Home › Forums › Main YANAP Discussion Forum › Confused from the UK!
- This topic has 36 replies, 14 voices, and was last updated 9 years, 11 months ago by fuzzypiggy.
June 10, 2013 at 11:14 pm #10675
Why did she have french fries while having an orgasm in the first place?
Oh, and we southerners (US southerners) call shopping carts buggies.June 10, 2013 at 11:30 pm #10676fstopper89Participant
I have always thought the Coke vs. Soda thing was strange!
One word I made a conscious effort to start pronouncing right is “milk.” I grew up pronouncing it like “melk.” A few years ago someone brought it to my attention and I forced myself to change.
Around my town, we have several small towns out in the country that started with a church and a feed mill, known collectively (and affectionately), as “The Holyland” for them being named such things as Marytown, Johnsburg, Mount Calvary, St. Peter, St. Anne, among various Biblical names, and almost all of these were German settlements (My great-great grandparents were given a plot of land during the Homestead Act). As you can imagine, people in these small towns generally stuck close and usually married into families within the Holyland. German used to be spoken in the schools there. There are pockets of hard Americanized-German accents and/or grammatical shortcomings. SO MANY people from this area say “I seen him at the store.” among other things. Unfortunately those traits keep getting passed down as the parents don’t know it’s improper. It drives me nuts hearing adult professionals saying that!June 11, 2013 at 12:04 am #10678GnorkParticipant
Cass, I’m from Tennessee, and I can attest that nearly everyone calls soft drinks/soda/pop “Coke,” even if it’s not Coke. The follow-up question of what kind is asked almost every time. My accent, though, only really comes out when I’ve been around my extended family (read: rednecks). Otherwise, I have a pretty neutral accent with a “y’all” thrown in here and there for good measure. (Incidentally, spell-check says y’all is a word. Score!)June 11, 2013 at 3:20 am #10683nesgranParticipant
WCS, that list was all too true. I’m not even born British and I’ve only lived in Britain for six years yet I do basically all those things. The last one annoys me to no end but then that is what I do after all.
I live in London and for some reason some people, well tourists really, always seem incapable of understanding certain unspoken social quirks or even things which have notices put up about them. For example, if there’s a sign every five metres when going down the escalator to the tube (erm, underground or metro, incidentally named so world wide after one of the London underground lines) saying “Stand on the right”. Why not do that then? Why stand on the left whereby when I’m walking down on the left I have to stop and loudly say “Excuse me”, get a blank stare and nothing. Fortunately this is one place where you can be a little impolite without getting that sinking feeling in your stomach and continue walking. That seems to be understood.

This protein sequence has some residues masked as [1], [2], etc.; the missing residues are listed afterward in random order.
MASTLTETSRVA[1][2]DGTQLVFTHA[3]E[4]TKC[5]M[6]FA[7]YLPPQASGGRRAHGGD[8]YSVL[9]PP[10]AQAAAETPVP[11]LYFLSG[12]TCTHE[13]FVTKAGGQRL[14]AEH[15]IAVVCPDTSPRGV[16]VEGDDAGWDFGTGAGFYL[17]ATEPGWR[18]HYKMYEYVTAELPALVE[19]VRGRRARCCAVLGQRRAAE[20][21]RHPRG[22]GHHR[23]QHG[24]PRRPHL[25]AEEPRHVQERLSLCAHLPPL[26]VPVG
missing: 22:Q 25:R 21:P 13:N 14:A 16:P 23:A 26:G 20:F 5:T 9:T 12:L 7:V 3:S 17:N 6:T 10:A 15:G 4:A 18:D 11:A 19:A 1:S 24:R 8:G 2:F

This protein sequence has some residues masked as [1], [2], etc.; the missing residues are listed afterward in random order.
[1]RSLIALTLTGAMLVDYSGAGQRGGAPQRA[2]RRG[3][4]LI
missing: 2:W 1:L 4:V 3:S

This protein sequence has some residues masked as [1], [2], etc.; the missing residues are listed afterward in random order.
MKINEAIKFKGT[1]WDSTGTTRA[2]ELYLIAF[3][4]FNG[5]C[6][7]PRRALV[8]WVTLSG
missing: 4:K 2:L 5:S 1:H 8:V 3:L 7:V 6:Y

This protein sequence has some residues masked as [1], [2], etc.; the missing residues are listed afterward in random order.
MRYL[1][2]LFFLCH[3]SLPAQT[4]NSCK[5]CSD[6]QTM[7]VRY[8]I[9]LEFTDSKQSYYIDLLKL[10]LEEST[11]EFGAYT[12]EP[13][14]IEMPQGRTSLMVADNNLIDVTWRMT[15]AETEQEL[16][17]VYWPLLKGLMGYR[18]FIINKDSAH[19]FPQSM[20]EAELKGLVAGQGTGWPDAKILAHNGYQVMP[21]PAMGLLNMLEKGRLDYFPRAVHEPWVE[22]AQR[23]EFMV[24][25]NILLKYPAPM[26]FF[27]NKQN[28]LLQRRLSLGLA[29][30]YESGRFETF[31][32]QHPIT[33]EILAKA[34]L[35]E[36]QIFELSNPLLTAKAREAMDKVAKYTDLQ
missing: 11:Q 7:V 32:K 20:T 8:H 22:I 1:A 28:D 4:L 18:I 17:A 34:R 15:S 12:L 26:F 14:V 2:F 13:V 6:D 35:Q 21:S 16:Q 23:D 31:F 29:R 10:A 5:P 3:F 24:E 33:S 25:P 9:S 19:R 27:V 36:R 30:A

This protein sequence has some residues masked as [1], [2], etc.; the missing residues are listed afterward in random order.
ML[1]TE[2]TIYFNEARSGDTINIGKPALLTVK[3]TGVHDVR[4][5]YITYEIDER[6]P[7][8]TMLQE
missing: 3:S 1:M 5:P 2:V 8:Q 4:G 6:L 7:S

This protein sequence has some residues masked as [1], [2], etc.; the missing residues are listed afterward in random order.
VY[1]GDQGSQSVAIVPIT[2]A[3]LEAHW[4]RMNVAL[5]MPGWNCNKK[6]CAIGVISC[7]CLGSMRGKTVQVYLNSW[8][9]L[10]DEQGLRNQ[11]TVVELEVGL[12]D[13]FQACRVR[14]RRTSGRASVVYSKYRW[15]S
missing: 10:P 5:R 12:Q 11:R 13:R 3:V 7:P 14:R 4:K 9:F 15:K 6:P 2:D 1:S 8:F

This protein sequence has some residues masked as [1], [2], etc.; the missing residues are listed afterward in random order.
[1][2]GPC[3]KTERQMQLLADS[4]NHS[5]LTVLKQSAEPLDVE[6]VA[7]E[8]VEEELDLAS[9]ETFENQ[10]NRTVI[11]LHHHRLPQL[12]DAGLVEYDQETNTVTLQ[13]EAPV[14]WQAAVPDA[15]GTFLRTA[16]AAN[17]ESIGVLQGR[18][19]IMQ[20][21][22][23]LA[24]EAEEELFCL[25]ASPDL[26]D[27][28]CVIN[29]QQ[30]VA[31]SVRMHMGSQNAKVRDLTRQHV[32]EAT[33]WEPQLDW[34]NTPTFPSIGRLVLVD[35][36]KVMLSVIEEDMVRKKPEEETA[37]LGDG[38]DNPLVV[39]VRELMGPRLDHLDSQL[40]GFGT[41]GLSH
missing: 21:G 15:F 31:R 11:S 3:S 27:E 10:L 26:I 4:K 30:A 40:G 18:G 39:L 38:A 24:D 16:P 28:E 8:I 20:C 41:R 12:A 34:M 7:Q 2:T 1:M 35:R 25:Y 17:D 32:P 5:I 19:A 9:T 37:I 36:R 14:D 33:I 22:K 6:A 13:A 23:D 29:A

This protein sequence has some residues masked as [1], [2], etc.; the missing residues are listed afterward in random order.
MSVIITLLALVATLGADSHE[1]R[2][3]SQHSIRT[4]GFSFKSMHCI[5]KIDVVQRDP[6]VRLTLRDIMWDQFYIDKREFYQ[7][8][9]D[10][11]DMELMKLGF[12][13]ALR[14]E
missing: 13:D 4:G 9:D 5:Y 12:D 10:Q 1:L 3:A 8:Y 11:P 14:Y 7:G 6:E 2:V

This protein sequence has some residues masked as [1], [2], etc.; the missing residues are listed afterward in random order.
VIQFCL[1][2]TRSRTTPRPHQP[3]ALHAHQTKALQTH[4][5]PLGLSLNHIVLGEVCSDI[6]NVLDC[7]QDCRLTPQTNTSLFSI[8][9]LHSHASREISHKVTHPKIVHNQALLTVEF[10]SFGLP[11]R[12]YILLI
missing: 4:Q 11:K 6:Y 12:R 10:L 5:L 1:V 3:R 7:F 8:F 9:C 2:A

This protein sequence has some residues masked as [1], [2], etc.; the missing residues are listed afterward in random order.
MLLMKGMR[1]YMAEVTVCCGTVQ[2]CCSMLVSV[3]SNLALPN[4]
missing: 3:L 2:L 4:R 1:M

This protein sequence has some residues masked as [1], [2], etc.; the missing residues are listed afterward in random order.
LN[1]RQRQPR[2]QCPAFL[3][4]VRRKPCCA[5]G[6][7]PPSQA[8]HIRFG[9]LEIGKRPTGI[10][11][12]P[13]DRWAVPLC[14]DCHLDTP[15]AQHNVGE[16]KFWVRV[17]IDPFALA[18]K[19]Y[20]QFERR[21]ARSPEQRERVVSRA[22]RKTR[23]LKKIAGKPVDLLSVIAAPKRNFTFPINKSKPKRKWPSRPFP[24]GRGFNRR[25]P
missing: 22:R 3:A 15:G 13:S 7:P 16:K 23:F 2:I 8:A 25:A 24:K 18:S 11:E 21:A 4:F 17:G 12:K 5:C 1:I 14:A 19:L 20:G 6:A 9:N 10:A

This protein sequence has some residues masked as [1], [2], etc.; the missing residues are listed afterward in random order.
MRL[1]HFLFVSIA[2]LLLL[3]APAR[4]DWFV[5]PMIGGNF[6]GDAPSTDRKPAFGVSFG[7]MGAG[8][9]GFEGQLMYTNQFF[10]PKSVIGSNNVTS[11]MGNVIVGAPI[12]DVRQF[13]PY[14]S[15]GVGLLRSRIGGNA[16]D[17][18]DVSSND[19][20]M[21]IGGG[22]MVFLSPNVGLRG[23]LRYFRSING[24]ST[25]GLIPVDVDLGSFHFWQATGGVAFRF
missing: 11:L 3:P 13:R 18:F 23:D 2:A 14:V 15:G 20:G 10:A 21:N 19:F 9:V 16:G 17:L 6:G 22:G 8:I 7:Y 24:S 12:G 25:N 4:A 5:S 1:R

Brits are awkward, another example would be how most supermarkets now have a self service check out. In the bigger supermarkets there’s usually two lots of these but since no one is impolite enough to ask whether they are queueing for the right hand side or both sides everyone usually form up an orderly queue on one side. There is a lot of tsking when someone swoops in from the left and goes to the left hand check outs without standing in the queue, even if there were more than one empty till on that side. And no one wants to tell the person first in the queue if they’ve missed that there is an empty till on the left.
A few gentle tips if you plan on visiting London in Britland. Don’t walk three abreast and most certainly don’t do it slowly. Don’t put your rucksack back to front, it only looks like you have something to steal in there. For the love of God never stand on the left of the escalators. Never wave two fingers at a barman, it is considered very rude. Expect people to snigger if you have an American accent and if you are at a pub you order at the bar but make sure you know your table number if it is a pub with table numbers marked on the table.June 11, 2013 at 5:12 am #10686Worst Case ScenarioParticipant
Here we say “pop” when we are refering to soda.
We say fizzy drink! Soda would be soda water, the stuff that squirts out of soda syphons in slapstick movies.
Suck and blow are opposites, yet when used derogatorily, they are synonyms. “That sucks!” or “That blows!”
I’m guessing that you know what I’m thinking here…..
at least we somewhat understand each other in these forums and all love the universal language that is called Photography, right?
Pass the bucket!
Why did she have french fries while having an orgasm in the first place?
Your Southern charm is showing again!
he told us that they do not put syrup on waffles, instead they like ketchup. To me that just sounds gross.